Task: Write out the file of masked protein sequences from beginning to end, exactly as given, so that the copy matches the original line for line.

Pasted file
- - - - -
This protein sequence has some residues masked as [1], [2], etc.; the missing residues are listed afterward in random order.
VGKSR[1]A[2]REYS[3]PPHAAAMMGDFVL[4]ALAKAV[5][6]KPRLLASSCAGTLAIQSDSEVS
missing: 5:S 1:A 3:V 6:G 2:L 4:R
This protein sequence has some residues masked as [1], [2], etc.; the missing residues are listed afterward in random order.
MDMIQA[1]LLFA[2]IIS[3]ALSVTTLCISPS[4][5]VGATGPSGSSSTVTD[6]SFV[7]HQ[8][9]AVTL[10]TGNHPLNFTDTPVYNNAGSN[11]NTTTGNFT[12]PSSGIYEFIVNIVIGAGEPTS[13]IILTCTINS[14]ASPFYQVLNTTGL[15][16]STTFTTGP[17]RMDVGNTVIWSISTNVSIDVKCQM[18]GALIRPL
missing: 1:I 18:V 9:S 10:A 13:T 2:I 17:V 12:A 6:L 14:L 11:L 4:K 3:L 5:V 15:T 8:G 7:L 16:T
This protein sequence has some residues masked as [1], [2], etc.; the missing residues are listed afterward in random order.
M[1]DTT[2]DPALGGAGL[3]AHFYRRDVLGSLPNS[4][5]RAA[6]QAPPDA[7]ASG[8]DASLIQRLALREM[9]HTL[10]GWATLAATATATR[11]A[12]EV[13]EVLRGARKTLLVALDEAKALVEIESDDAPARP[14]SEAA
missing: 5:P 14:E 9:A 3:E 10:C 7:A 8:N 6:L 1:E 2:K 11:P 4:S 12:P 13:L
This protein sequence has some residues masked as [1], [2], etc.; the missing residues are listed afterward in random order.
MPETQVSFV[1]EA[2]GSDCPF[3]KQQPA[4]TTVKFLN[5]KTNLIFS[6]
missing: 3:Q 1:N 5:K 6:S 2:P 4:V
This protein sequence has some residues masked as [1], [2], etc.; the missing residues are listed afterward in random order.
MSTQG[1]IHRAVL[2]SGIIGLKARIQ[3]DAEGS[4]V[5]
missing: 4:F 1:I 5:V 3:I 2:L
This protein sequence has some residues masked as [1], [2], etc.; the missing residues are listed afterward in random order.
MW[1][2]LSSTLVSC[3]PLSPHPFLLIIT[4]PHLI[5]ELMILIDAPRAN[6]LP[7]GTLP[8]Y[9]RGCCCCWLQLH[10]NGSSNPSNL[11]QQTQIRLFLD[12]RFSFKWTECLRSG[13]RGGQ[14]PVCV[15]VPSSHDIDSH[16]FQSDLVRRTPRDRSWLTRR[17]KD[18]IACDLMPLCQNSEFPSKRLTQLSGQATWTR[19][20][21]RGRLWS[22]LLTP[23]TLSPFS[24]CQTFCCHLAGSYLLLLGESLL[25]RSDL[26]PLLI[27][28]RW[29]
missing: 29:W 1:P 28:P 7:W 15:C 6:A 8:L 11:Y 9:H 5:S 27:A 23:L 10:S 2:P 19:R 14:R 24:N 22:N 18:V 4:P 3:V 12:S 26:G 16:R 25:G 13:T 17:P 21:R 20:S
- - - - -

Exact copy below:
This protein sequence has some residues masked as [1], [2], etc.; the missing residues are listed afterward in random order.
VGKSR[1]A[2]REYS[3]PPHAAAMMGDFVL[4]ALAKAV[5][6]KPRLLASSCAGTLAIQSDSEVS
missing: 5:S 1:A 3:V 6:G 2:L 4:R
This protein sequence has some residues masked as [1], [2], etc.; the missing residues are listed afterward in random order.
MDMIQA[1]LLFA[2]IIS[3]ALSVTTLCISPS[4][5]VGATGPSGSSSTVTD[6]SFV[7]HQ[8][9]AVTL[10]TGNHPLNFTDTPVYNNAGSN[11]NTTTGNFT[12]PSSGIYEFIVNIVIGAGEPTS[13]IILTCTINS[14]ASPFYQVLNTTGL[15][16]STTFTTGP[17]RMDVGNTVIWSISTNVSIDVKCQM[18]GALIRPL
missing: 1:I 18:V 9:S 10:A 13:T 2:I 17:V 12:A 6:L 14:L 11:L 4:K 3:L 5:V 15:T 8:G 7:L 16:T
This protein sequence has some residues masked as [1], [2], etc.; the missing residues are listed afterward in random order.
M[1]DTT[2]DPALGGAGL[3]AHFYRRDVLGSLPNS[4][5]RAA[6]QAPPDA[7]ASG[8]DASLIQRLALREM[9]HTL[10]GWATLAATATATR[11]A[12]EV[13]EVLRGARKTLLVALDEAKALVEIESDDAPARP[14]SEAA
missing: 5:P 14:E 9:A 3:E 10:C 7:A 8:N 6:L 1:E 2:K 11:P 4:S 12:P 13:L
This protein sequence has some residues masked as [1], [2], etc.; the missing residues are listed afterward in random order.
MPETQVSFV[1]EA[2]GSDCPF[3]KQQPA[4]TTVKFLN[5]KTNLIFS[6]
missing: 3:Q 1:N 5:K 6:S 2:P 4:V
This protein sequence has some residues masked as [1], [2], etc.; the missing residues are listed afterward in random order.
MSTQG[1]IHRAVL[2]SGIIGLKARIQ[3]DAEGS[4]V[5]
missing: 4:F 1:I 5:V 3:I 2:L
This protein sequence has some residues masked as [1], [2], etc.; the missing residues are listed afterward in random order.
MW[1][2]LSSTLVSC[3]PLSPHPFLLIIT[4]PHLI[5]ELMILIDAPRAN[6]LP[7]GTLP[8]Y[9]RGCCCCWLQLH[10]NGSSNPSNL[11]QQTQIRLFLD[12]RFSFKWTECLRSG[13]RGGQ[14]PVCV[15]VPSSHDIDSH[16]FQSDLVRRTPRDRSWLTRR[17]KD[18]IACDLMPLCQNSEFPSKRLTQLSGQATWTR[19][20][21]RGRLWS[22]LLTP[23]TLSPFS[24]CQTFCCHLAGSYLLLLGESLL[25]RSDL[26]PLLI[27][28]RW[29]
missing: 29:W 1:P 28:P 7:W 15:C 6:A 8:L 11:Y 9:H 5:S 27:A 23:L 10:S 2:P 19:R 14:R 24:N 22:N 18:V 4:P 3:V 12:S 26:G 16:R 25:G 13:T 17:P 21:R 20:S